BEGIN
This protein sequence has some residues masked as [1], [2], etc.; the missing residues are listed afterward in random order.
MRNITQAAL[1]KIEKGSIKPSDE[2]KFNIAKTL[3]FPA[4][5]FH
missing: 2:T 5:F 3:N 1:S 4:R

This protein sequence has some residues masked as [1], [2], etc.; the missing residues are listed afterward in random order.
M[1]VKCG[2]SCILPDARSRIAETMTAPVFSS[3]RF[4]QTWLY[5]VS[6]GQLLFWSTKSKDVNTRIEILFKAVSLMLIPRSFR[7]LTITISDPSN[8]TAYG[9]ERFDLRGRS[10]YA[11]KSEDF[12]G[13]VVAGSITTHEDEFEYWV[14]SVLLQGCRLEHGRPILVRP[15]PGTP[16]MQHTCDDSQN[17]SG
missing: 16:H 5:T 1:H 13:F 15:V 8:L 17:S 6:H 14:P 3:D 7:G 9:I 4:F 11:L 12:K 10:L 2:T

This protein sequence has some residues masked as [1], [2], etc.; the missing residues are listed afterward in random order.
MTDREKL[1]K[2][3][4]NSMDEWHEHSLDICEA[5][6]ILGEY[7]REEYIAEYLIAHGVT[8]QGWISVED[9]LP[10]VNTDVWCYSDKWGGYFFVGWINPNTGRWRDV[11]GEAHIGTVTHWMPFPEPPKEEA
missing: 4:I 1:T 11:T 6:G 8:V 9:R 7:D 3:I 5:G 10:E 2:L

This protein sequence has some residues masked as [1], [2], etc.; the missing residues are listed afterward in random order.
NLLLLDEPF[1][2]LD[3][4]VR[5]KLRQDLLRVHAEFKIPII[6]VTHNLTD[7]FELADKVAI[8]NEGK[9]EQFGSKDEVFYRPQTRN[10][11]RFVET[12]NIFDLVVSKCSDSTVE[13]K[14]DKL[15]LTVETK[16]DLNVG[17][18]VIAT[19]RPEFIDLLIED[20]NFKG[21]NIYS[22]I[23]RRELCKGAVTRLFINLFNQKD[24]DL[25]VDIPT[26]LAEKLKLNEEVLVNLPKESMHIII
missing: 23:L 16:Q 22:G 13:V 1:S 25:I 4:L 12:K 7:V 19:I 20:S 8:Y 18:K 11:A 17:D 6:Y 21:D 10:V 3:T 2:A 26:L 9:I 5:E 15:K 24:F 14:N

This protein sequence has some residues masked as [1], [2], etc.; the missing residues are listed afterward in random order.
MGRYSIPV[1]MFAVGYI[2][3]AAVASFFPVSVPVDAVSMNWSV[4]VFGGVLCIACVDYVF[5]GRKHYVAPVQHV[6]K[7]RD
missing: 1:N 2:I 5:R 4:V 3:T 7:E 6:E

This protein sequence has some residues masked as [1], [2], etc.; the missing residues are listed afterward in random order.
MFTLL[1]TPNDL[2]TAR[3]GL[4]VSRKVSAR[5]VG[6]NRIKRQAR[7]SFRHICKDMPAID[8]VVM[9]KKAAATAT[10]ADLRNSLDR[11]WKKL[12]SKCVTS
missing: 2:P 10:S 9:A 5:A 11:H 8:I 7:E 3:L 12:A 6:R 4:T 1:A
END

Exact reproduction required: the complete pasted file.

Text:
This protein sequence has some residues masked as [1], [2], etc.; the missing residues are listed afterward in random order.
MRNITQAAL[1]KIEKGSIKPSDE[2]KFNIAKTL[3]FPA[4][5]FH
missing: 2:T 5:F 3:N 1:S 4:R

This protein sequence has some residues masked as [1], [2], etc.; the missing residues are listed afterward in random order.
M[1]VKCG[2]SCILPDARSRIAETMTAPVFSS[3]RF[4]QTWLY[5]VS[6]GQLLFWSTKSKDVNTRIEILFKAVSLMLIPRSFR[7]LTITISDPSN[8]TAYG[9]ERFDLRGRS[10]YA[11]KSEDF[12]G[13]VVAGSITTHEDEFEYWV[14]SVLLQGCRLEHGRPILVRP[15]PGTP[16]MQHTCDDSQN[17]SG
missing: 16:H 5:T 1:H 13:F 15:V 8:L 17:S 6:H 14:P 3:D 7:G 9:I 4:F 11:L 12:K 10:L 2:T

This protein sequence has some residues masked as [1], [2], etc.; the missing residues are listed afterward in random order.
MTDREKL[1]K[2][3][4]NSMDEWHEHSLDICEA[5][6]ILGEY[7]REEYIAEYLIAHGVT[8]QGWISVED[9]LP[10]VNTDVWCYSDKWGGYFFVGWINPNTGRWRDV[11]GEAHIGTVTHWMPFPEPPKEEA
missing: 4:I 1:T 11:T 6:G 8:V 9:R 7:D 3:I 5:G 10:E 2:L

This protein sequence has some residues masked as [1], [2], etc.; the missing residues are listed afterward in random order.
NLLLLDEPF[1][2]LD[3][4]VR[5]KLRQDLLRVHAEFKIPII[6]VTHNLTD[7]FELADKVAI[8]NEGK[9]EQFGSKDEVFYRPQTRN[10][11]RFVET[12]NIFDLVVSKCSDSTVE[13]K[14]DKL[15]LTVETK[16]DLNVG[17][18]VIAT[19]RPEFIDLLIED[20]NFKG[21]NIYS[22]I[23]RRELCKGAVTRLFINLFNQKD[24]DL[25]VDIPT[26]LAEKLKLNEEVLVNLPKESMHIII
missing: 23:L 16:Q 22:G 13:V 1:S 25:I 4:L 12:K 7:V 19:I 20:S 8:Y 18:K 11:A 17:D 6:Y 21:D 10:V 3:T 2:A 26:L 9:I 5:E 15:K 24:F 14:N

This protein sequence has some residues masked as [1], [2], etc.; the missing residues are listed afterward in random order.
MGRYSIPV[1]MFAVGYI[2][3]AAVASFFPVSVPVDAVSMNWSV[4]VFGGVLCIACVDYVF[5]GRKHYVAPVQHV[6]K[7]RD
missing: 1:N 2:I 5:R 4:V 3:T 7:E 6:E

This protein sequence has some residues masked as [1], [2], etc.; the missing residues are listed afterward in random order.
MFTLL[1]TPNDL[2]TAR[3]GL[4]VSRKVSAR[5]VG[6]NRIKRQAR[7]SFRHICKDMPAID[8]VVM[9]KKAAATAT[10]ADLRNSLDR[11]WKKL[12]SKCVTS
missing: 2:P 10:S 9:A 5:A 11:H 8:I 7:E 3:L 12:A 6:R 4:T 1:A